Hesperian Health Guides

Ways to Lower Blood Pressure and Help Your Heart

Eat lots of vegetables, fruits, legumes, and whole grains instead of processed, fried, salty, sugary or other “junk” foods. The chapter Good Food Makes Good Health has information on eating a variety of foods for better health and how to eat well when you have little money.

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Limit the amount of salt you eat. Read food labels to see how much salt (sodium) is in canned and packaged foods before you buy them. Processed foods in packages and cans can have too much salt even when they do not taste salty. Make your own meals with fresh foods and no salt. Flavor foods with lemon, garlic, onion, and herbs instead. Soy sauce, soup cubes, flavor packets, steak sauce, tomato ketchup, pickled foods, onion salt, and garlic salt usually have far too much salt to be healthy.

Instant noodles, instant soups, broth (consume), and food flavoring packets are filled with chemicals and salt (called sodium on many labels). All the ingredients are bad for you.
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This has 2000 mg of sodium in each soup cube, more sodium than most people need in a day!

Keep a healthy weight. If you weigh too much, even losing a few kilos or pounds can lower your blood pressure. Sometimes eating less of the main starchy food (rice, maize, cassava) at each meal, cooking in ways that use less oil, or stopping soft drinks such as Coca-Cola and other sweet drinks will help you lower your weight a little without too much effort. You can get used to less sugar in your tea or coffee by using a little less each week.

Stop smoking. Smoking makes having a heart attack or stroke much more likely. Even after years of smoking, stopping can improve your health. For help to stop, see Drugs, Alcohol, and Tobacco (in development).

Limit alcohol. Drinking alcohol increases the chance of heart disease. Too much is drinking more than 1 or 2 alcoholic drinks a day.

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Older people who walk every day and continue their daily activities as much as possible usually feel better and have better health.

Move your body — be active every day. Walking briskly 30 minutes a day works well for many people. Walking or doing activities with others is safer and more fun. Activities that people do anyway, such as farming and gardening, cleaning, and playing outside with children, are all good ways to keep moving.

Feel less stress. Make yourself feel calmer. Experiment to find what works best for you. Some people calm the body and mind with meditation, yoga, prayer, or other traditions. Others feel better after hard physical work or exercise. It often helps to build a relationship with another person or a group of people you can share your feelings with.

Join with others to help your health and the community’s health. Organize a group to share good ideas and activities that contribute to health. To reduce high blood pressure and heart disease in your community, adapt ideas about Community Action for Diabetes. For example, community gardening or sharing better ways to prepare food can prevent many future cases of heart disease and bring people together in ways that lead to other improvements for the community.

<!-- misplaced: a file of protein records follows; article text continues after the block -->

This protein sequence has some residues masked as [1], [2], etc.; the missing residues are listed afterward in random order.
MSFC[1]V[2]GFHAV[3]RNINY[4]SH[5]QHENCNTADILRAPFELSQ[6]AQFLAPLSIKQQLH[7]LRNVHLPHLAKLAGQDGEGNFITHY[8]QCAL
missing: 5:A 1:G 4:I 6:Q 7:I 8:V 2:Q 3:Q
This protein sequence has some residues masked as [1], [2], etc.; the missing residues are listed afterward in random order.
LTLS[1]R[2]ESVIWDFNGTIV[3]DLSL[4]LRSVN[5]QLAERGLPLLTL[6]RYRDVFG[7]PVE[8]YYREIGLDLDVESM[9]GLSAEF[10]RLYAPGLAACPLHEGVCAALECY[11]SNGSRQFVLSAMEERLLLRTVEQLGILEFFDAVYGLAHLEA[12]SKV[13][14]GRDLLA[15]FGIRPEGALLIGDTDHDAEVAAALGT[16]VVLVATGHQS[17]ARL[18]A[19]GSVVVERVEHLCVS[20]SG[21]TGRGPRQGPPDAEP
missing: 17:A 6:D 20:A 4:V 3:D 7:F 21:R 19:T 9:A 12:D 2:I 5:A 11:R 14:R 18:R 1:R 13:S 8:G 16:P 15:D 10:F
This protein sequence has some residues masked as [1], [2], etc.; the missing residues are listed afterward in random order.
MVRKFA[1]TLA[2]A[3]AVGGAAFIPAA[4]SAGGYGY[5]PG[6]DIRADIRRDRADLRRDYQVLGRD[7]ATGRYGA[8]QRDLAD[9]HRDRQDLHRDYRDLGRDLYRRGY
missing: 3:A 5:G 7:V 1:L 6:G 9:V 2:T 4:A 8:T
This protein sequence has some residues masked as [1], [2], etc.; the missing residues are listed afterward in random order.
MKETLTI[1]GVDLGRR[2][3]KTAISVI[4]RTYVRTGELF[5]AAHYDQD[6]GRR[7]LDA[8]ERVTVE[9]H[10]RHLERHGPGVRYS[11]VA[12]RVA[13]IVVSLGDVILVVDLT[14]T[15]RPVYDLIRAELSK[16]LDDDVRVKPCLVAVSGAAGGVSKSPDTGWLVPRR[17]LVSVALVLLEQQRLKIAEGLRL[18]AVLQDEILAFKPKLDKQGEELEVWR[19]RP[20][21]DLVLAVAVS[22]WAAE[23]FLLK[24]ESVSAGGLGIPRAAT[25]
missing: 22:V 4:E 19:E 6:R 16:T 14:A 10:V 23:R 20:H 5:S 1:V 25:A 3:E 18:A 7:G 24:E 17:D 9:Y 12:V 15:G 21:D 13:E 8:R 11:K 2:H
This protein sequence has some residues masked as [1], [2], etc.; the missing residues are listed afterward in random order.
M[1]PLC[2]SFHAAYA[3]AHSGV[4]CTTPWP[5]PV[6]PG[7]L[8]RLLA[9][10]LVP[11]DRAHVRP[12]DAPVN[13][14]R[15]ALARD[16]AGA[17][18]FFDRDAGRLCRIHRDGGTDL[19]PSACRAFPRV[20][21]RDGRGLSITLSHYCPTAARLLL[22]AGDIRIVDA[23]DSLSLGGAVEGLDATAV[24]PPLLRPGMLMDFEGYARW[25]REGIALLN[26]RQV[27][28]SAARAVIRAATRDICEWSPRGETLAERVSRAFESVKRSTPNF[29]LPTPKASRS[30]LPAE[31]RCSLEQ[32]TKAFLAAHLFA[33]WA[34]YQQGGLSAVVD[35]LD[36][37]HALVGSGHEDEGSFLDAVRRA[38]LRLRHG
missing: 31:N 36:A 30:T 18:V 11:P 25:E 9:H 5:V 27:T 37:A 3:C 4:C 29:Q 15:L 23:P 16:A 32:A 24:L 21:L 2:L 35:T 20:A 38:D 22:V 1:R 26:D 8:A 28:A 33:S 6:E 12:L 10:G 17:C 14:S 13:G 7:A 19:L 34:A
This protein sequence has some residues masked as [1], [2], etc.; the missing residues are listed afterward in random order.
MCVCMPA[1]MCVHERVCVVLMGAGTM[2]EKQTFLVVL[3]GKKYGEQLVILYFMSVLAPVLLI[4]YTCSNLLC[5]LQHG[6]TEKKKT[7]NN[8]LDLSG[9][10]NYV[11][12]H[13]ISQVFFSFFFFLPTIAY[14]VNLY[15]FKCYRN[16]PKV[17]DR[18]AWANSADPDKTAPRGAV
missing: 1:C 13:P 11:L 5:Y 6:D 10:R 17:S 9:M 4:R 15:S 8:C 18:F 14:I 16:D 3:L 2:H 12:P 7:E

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Health workers can ask people what they are able to do and why they want to do it, instead of telling them what they should do. Nobody likes to be told what to do all the time.
Tell me more about why you want to do something about your high blood pressure.
I’m afraid of getting too sick or dying while the children are young. But changing what we eat is hard. And vegetables are expensive for us.
What changes have you been able to make so far?
Well, now I walk a lot more.

If you have high blood pressure or a heart problem

Finding out you have high blood pressure or another heart problem is worrisome. As with diabetes, you can manage heart and blood pressure problems so they do not lead to ill health or an emergency, and you can feel better. Whether or not you need medicines for your heart problem, you will probably feel better when you move more and change what you eat. This is why some people decide that finding out about their high blood pressure, heart disease, or diabetes—and doing something about it—is like being given a second chance (see the Diabetes chapter).

Adapting to new foods and new situations is easier when everyone in the family helps and makes the same changes too. And it is easier to exercise and move more if you plan something fun to do regularly with family and friends, such as walking together on your errands or dancing. Work with others to reduce stressful situations when possible.

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I have a small patio where I grow vegetables. I play with my children every evening.
People come up with many creative ways to exercise more and eat healthy food. What will you do?

This page was updated:10 Sep 2019